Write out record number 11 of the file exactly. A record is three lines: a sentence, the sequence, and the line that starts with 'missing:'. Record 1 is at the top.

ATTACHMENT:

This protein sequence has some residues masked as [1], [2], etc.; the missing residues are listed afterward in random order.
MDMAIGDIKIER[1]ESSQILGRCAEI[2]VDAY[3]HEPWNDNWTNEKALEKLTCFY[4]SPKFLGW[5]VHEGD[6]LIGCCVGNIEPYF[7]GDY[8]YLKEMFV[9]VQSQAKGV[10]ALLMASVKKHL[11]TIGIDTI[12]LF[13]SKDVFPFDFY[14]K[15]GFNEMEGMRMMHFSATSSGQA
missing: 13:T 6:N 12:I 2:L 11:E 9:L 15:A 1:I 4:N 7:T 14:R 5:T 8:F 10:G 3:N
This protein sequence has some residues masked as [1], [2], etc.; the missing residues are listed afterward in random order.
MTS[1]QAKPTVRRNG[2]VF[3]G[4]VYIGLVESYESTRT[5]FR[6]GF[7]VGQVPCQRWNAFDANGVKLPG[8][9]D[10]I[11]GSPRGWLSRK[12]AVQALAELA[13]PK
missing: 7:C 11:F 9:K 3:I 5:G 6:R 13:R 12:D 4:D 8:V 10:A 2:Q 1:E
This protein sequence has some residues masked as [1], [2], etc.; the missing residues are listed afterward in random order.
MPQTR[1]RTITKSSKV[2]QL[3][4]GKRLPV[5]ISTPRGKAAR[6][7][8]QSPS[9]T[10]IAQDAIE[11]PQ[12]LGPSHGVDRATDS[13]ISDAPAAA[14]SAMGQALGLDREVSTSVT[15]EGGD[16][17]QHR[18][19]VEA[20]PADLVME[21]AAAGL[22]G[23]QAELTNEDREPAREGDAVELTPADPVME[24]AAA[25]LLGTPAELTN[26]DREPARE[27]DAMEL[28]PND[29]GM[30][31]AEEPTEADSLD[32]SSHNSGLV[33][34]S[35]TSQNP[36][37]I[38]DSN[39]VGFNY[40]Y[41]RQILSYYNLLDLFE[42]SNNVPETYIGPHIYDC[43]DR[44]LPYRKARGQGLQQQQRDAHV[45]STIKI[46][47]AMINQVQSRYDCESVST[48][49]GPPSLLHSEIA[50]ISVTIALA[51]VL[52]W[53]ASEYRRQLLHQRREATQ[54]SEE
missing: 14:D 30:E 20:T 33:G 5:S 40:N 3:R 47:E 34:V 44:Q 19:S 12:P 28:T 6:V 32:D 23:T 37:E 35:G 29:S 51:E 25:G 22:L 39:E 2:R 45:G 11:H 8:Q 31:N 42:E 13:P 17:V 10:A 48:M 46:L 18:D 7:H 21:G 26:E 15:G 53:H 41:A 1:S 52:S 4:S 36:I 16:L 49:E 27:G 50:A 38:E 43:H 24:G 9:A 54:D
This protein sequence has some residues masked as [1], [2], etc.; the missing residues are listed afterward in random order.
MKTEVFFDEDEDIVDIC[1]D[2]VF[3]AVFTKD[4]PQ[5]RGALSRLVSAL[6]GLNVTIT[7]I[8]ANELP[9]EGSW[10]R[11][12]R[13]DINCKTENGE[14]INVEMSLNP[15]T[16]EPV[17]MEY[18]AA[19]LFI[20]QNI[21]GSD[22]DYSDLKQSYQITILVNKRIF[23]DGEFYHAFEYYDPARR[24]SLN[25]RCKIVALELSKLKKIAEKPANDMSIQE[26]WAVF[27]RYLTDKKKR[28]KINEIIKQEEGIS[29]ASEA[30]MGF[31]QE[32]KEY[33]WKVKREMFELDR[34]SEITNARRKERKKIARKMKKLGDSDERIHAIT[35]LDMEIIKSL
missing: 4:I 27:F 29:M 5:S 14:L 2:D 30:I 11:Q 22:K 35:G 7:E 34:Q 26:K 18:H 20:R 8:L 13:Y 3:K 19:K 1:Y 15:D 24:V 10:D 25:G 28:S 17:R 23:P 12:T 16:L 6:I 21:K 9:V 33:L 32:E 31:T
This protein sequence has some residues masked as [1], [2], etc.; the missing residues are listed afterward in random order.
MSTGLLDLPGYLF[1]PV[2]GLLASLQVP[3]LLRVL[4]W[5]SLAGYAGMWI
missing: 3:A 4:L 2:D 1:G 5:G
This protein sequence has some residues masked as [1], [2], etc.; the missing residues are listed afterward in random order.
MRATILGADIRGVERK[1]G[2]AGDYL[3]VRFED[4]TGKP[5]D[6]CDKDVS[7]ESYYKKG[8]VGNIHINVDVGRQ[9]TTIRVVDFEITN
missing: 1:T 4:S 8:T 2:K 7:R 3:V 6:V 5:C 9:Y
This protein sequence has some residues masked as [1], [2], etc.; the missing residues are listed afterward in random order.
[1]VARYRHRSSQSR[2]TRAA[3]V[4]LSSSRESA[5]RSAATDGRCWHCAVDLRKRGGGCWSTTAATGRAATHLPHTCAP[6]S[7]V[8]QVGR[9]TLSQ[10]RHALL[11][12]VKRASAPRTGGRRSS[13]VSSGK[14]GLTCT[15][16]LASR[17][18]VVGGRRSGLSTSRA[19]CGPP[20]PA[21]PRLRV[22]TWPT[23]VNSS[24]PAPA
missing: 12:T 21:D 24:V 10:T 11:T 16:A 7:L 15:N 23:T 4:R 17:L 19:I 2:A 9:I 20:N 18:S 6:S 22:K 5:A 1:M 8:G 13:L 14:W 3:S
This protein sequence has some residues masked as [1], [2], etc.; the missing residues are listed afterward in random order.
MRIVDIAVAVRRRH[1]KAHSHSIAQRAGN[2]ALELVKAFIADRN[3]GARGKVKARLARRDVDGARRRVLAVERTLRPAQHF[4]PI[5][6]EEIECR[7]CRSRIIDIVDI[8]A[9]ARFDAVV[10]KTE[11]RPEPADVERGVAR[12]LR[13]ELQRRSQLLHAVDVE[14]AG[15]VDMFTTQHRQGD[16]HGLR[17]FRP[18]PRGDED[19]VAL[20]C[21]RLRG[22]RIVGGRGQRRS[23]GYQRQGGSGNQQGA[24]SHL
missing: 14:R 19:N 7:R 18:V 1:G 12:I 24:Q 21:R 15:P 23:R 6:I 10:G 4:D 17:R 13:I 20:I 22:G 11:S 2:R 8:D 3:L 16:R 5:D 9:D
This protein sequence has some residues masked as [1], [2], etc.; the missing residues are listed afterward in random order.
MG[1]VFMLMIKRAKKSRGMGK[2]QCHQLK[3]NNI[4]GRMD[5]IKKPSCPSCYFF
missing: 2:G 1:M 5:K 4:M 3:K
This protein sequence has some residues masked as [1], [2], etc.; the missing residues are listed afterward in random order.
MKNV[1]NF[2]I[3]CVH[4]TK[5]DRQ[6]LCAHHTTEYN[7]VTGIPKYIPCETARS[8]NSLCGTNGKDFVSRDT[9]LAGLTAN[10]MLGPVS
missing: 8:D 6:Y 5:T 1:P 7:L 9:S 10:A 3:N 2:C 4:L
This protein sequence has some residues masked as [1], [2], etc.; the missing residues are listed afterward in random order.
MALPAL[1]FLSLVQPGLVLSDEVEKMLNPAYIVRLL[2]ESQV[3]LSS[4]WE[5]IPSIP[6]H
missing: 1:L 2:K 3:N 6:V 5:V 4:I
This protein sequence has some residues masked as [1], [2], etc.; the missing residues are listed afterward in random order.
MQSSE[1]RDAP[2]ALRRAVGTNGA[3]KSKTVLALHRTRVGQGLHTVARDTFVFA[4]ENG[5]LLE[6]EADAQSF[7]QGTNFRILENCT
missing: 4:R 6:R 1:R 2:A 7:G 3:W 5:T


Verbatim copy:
This protein sequence has some residues masked as [1], [2], etc.; the missing residues are listed afterward in random order.
MALPAL[1]FLSLVQPGLVLSDEVEKMLNPAYIVRLL[2]ESQV[3]LSS[4]WE[5]IPSIP[6]H
missing: 1:L 2:K 3:N 6:V 5:V 4:I